Liquid biofuels; HTL: Inorganics (ash) present in the biomass may cause operational challenges, e.g. corrosion and reactor clogging. It is therefore important to be able to predict and understand their fate (speciation and phase distribution) with the aim of mitigating any detrimental effect, especially when upscaling the process. Predictions for temperature dependence in HTL were obtained for several inorganic compounds.
Biofuels end use; In-flame combustion processes: diagnostic development of diﬀuse back-illuminated extinction imaging of soot in engine tests. The method provides high temporal and spatial resolution of the line-of-sight optical density of soot (KL) in compression ignited fuel sprays relevant to automotive applications.
Biofuels resources; Novel enzymatic saccharification mechanism: In collaboration with industry partners, the Bio4Fuels research team has successfully applied a novel enzymatic mechanism for biomass saccharification. In 2017, a researcher from INRA (Fr) and the NMBU team discovered that oxidative enzymes called LPMOs (lytic polysaccharide monooxygenases) do not need oxygen but hydrogen peroxide to break down cellulose. Since then the Bio4Fuels team and industry partners have been working on developing an industrial setup in order to harness LPMO action in a more efficient way.
Discover more about Bio4Fuels at the upcoming HTL workshop
The Bio4Fuels centre will participate in the Expert Workshop: Potential of Hydrothermal Liquefaction (HTL) routes for biofuel production on November 19th, 2019 in Brussels with the aim of highlighting the state of art and challenges for this promising conversion technology. The partners will illustrate the status of the current activities and the prospects for industrial uptake of the processes. Signup for the workshop and join us in Brussels.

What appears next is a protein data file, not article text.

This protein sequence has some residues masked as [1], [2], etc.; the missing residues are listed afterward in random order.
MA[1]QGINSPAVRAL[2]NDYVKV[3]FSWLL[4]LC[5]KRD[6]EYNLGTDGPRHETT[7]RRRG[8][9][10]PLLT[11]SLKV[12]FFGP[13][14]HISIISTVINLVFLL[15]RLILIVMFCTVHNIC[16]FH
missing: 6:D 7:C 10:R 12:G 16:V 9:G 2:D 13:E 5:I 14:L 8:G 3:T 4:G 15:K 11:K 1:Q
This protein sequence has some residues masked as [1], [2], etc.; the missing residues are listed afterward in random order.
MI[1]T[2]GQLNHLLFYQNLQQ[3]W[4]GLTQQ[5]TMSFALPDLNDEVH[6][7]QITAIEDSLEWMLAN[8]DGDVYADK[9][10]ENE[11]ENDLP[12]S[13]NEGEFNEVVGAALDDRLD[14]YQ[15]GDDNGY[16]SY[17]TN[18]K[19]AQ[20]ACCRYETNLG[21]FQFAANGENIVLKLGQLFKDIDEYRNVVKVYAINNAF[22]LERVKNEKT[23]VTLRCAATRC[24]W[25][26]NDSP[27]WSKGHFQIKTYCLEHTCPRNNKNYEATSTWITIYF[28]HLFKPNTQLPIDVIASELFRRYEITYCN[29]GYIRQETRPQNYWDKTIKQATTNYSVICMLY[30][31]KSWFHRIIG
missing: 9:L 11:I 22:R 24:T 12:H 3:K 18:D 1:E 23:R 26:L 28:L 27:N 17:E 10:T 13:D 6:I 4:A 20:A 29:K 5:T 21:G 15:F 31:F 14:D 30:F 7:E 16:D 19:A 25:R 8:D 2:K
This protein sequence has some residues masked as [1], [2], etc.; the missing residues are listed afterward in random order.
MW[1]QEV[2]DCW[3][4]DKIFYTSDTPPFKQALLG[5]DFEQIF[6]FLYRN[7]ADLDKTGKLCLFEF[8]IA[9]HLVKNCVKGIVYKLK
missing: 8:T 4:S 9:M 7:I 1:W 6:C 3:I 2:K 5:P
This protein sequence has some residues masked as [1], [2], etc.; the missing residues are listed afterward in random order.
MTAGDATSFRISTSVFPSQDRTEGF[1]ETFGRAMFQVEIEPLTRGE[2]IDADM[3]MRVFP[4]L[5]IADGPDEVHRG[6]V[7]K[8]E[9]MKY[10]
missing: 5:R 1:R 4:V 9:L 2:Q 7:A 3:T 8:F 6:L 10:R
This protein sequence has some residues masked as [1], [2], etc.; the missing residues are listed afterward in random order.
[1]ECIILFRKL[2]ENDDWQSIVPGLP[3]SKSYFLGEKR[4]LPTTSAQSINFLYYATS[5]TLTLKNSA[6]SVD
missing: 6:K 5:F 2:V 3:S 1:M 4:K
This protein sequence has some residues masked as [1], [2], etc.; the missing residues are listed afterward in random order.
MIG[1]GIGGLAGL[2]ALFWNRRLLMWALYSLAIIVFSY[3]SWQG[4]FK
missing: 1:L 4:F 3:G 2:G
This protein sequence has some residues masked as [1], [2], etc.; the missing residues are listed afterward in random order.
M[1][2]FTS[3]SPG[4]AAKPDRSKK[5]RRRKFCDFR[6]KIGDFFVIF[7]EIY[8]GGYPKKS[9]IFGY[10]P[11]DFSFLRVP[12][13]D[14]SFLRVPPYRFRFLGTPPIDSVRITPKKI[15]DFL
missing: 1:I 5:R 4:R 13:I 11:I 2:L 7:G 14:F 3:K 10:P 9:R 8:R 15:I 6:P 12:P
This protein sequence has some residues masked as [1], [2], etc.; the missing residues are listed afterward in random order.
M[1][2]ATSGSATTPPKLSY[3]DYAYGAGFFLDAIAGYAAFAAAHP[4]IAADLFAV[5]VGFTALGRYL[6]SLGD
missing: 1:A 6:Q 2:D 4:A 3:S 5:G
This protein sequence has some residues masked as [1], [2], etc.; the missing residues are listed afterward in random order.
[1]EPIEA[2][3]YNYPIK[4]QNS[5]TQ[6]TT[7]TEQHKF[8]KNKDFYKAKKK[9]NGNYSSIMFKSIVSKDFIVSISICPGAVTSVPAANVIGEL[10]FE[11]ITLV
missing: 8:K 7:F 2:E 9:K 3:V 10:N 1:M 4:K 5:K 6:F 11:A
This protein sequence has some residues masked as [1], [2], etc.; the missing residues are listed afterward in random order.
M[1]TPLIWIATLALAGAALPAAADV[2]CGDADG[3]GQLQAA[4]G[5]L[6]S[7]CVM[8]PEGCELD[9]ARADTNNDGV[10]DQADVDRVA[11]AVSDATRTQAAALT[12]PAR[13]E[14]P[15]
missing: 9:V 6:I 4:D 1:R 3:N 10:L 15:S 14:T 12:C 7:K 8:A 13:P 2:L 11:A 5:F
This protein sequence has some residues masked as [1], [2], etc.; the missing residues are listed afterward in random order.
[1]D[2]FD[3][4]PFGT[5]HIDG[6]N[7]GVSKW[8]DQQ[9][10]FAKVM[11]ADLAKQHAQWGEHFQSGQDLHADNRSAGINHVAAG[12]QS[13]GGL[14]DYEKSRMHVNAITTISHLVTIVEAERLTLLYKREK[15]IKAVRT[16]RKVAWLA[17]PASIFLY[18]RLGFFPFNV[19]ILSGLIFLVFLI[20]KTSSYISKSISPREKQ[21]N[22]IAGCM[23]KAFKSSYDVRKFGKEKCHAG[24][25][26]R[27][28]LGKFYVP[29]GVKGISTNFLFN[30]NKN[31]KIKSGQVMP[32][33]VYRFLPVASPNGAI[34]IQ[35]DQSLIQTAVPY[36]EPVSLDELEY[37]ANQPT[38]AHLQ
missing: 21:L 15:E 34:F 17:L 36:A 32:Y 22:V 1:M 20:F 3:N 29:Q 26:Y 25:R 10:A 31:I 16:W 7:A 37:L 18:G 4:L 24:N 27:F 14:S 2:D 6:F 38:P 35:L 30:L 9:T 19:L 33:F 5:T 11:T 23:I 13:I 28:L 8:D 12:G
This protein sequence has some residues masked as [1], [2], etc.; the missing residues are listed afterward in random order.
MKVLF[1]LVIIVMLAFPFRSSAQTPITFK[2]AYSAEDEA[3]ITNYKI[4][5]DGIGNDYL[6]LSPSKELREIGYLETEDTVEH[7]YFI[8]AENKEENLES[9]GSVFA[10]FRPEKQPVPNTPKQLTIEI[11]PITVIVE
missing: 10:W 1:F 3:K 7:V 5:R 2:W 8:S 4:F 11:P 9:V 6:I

The Bio4Fuels’ Consortium
The Bio4Fuels centre brings together leading Norwegian research institutions and universities, key national and international industry partners, major forestry resources owners and regional authorities into one common initiative on research, innovation and education in the production of energy carriers from renewable resources.
The Bio4Fuels centre has an annual budget of approximately 3.4 M Euro.
The Bio4Fuels Management is composed by
- Host and administration: The Norwegian University of Life Sciences, NMBU
- centre leader: SINTEF.
FME – what is it?
Bio4Fuels is a research centre for environmental friendly energy (FME – Forskningssenter for miljøvennlig energi). The establishment of these types of research centres is a consequence of a settlement reached by the Norwegian parliament in 2008 (Klimaforliket).
The FMEs represent a long-term commitment in renewable energy, energy saving, CO2 handling and social sciences. The cooperation between researchers, industry and public management is essential in developing competence at an international level in the FMEs.
The Bio4Fuels centre consists of sub-projects of most of them representing value chains. In addition, there are cross disciplinary sub-projects associated with the value chains such as feedstock availability and sustainability, product quality and techno economics. The centre concept is shown in the figure below:
The following figure shows industrial and public stakeholders in Bio4Fuels centre
The Research partners are: NMBU – The Norwegian University of Life Sciences, SINTEF, NTNU – The Norwegian University for Science and Technology, NIBIO – The Norwegian Institute of Bioeconomy,, IFE – Institute for Energy Technology, RI.SE PFI – Research Institutes of Sweden – Paper and Fiber Institute, USN – The University of South East Norway.
For the Industry Partners see figure above or consult the updates which can be found in the annual report.
Text by Judit Sandquist, leader of the Liquefaction value chain in Bio4Fuels